Darren Aronofsky first won me over with his stunning drama about addiction, Requiem for Dream (2000) which was here in 2000 and left more than one viewer stumbling out of the cinema in horror. He deserved an Oscar as Best Director for that masterpiece, and in the years since has proven to be bold, confident talent, earning a nod for Best Director for Black Swan (2010).
His leading ladies are guided with his confident, gentle hand to exceptional performances, so it comes as no surprise that Jennifer Lawrence and Michelle Pfeiffer do exceptional work in this thriller that will no doubt polarize audiences.
Lawrence continues to silence her critics with another intense and powerful physical performance here in mother, but the film is an incoherent mess of a story. Aronofsky, as brilliant as he is, has from time to time been self-indulgent, and he displays that again here, on a grand scale. What he has never been is pretentious, and here that dominates what he has created.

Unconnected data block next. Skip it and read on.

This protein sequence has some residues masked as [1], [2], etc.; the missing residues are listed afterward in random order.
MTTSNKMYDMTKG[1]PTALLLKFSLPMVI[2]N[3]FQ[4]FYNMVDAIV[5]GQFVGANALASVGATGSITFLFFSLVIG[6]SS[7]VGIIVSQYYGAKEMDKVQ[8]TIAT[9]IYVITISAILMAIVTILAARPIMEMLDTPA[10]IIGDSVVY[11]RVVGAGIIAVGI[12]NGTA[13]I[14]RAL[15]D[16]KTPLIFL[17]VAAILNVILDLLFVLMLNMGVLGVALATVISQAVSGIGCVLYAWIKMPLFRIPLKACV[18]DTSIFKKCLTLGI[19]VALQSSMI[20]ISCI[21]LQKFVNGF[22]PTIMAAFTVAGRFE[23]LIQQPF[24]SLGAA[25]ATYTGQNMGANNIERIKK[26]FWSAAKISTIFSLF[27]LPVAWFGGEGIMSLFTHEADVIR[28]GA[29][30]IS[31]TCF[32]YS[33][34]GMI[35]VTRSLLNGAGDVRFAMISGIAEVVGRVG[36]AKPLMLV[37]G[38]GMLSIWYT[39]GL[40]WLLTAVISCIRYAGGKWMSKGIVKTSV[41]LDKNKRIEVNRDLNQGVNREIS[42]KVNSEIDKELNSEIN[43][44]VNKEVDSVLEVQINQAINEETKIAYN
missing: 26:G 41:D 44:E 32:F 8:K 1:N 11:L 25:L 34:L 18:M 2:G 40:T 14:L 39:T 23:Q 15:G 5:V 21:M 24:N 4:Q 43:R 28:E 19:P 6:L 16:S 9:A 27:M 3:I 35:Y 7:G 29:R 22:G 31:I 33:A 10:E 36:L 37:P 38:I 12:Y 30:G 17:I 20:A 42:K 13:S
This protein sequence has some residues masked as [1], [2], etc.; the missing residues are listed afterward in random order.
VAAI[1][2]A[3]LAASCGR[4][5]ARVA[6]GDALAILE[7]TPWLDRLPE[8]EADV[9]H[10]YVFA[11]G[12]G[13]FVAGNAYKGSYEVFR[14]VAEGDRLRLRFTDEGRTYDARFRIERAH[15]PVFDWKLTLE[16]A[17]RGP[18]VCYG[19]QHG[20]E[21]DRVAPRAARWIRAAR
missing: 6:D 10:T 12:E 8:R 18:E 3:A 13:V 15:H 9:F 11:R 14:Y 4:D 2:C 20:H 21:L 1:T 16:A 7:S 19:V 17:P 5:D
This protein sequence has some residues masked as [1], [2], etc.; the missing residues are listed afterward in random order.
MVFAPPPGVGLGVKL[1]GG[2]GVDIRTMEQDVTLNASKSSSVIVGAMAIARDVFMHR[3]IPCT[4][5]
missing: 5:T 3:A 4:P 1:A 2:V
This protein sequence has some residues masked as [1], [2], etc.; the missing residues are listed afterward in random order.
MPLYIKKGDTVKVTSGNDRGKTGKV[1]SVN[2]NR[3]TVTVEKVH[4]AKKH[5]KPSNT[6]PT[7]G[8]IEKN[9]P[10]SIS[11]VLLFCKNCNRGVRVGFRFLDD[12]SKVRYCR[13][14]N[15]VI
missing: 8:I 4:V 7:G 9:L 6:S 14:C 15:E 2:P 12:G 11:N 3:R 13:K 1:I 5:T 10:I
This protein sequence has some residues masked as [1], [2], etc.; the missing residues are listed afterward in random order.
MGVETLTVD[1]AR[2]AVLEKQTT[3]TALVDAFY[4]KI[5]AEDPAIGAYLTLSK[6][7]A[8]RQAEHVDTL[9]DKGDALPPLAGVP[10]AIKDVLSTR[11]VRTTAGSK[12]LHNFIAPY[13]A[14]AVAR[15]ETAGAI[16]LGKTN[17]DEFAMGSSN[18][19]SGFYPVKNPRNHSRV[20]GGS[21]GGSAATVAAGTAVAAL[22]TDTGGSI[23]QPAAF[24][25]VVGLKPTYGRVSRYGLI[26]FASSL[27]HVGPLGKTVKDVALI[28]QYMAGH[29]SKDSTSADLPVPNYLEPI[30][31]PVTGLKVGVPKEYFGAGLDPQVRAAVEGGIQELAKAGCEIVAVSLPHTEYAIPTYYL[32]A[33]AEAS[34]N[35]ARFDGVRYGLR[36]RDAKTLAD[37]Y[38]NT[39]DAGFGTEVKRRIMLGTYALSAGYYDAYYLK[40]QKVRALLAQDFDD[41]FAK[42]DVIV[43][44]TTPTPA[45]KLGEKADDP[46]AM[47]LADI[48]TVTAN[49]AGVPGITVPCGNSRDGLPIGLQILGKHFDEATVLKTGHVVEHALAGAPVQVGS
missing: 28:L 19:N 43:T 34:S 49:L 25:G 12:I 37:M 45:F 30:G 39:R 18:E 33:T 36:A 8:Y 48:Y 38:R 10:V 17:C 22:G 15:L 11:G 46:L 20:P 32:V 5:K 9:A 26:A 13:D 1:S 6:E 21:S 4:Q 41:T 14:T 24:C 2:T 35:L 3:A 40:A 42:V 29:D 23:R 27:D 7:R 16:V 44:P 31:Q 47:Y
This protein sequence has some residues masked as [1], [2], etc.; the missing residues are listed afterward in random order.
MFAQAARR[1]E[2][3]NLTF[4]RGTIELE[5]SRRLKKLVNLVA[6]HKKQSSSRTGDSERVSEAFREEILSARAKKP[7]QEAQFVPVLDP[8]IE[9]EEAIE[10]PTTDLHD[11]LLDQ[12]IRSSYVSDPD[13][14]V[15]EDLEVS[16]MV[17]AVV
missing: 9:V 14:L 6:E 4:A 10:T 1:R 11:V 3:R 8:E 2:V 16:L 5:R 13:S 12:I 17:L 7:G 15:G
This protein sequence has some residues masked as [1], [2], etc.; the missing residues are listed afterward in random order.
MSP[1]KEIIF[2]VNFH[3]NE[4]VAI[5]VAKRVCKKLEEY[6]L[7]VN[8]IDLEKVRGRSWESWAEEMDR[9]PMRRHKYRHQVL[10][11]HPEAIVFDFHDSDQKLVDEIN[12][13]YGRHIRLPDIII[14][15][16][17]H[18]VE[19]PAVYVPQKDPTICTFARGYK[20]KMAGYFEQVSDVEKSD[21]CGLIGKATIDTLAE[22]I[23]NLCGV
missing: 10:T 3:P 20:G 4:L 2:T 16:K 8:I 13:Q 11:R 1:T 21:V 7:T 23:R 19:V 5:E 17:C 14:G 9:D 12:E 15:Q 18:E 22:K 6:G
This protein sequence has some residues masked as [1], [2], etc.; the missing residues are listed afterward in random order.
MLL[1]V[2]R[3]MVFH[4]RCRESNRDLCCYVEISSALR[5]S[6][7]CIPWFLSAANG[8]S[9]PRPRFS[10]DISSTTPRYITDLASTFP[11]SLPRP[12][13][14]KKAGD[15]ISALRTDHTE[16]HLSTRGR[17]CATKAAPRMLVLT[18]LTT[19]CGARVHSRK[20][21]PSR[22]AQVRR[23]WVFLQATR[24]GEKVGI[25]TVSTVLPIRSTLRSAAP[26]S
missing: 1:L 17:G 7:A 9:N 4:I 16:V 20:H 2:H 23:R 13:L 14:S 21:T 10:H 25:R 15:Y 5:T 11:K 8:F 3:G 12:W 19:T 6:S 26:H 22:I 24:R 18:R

This the very definition of artistic masturbation. When someone asks me what the film is about I will tell them, but I doubt anyone is going to have the same conclusion.
Lawrence plays troubled young woman married to a famous poet portrayed by Javier Bardem, with slightly sinister undertones. They live in an old home they are fixing up, well, that she is fixing up while he struggles with writer’s block. Late one night comes a man, claiming to be a surgeon, portrayed by Ed Harris, who is invited in and disrupts their world. I’ll, he vomits something into their toilet which might be living it dead. His wife, portrayed by a sleepy, sexy Michelle Pfeiffer arrives the next day and almost at once begins bullying and intimidating Lawrence.
But why? They seem to have a connection to him, but what is it? And what is with the house, is it living?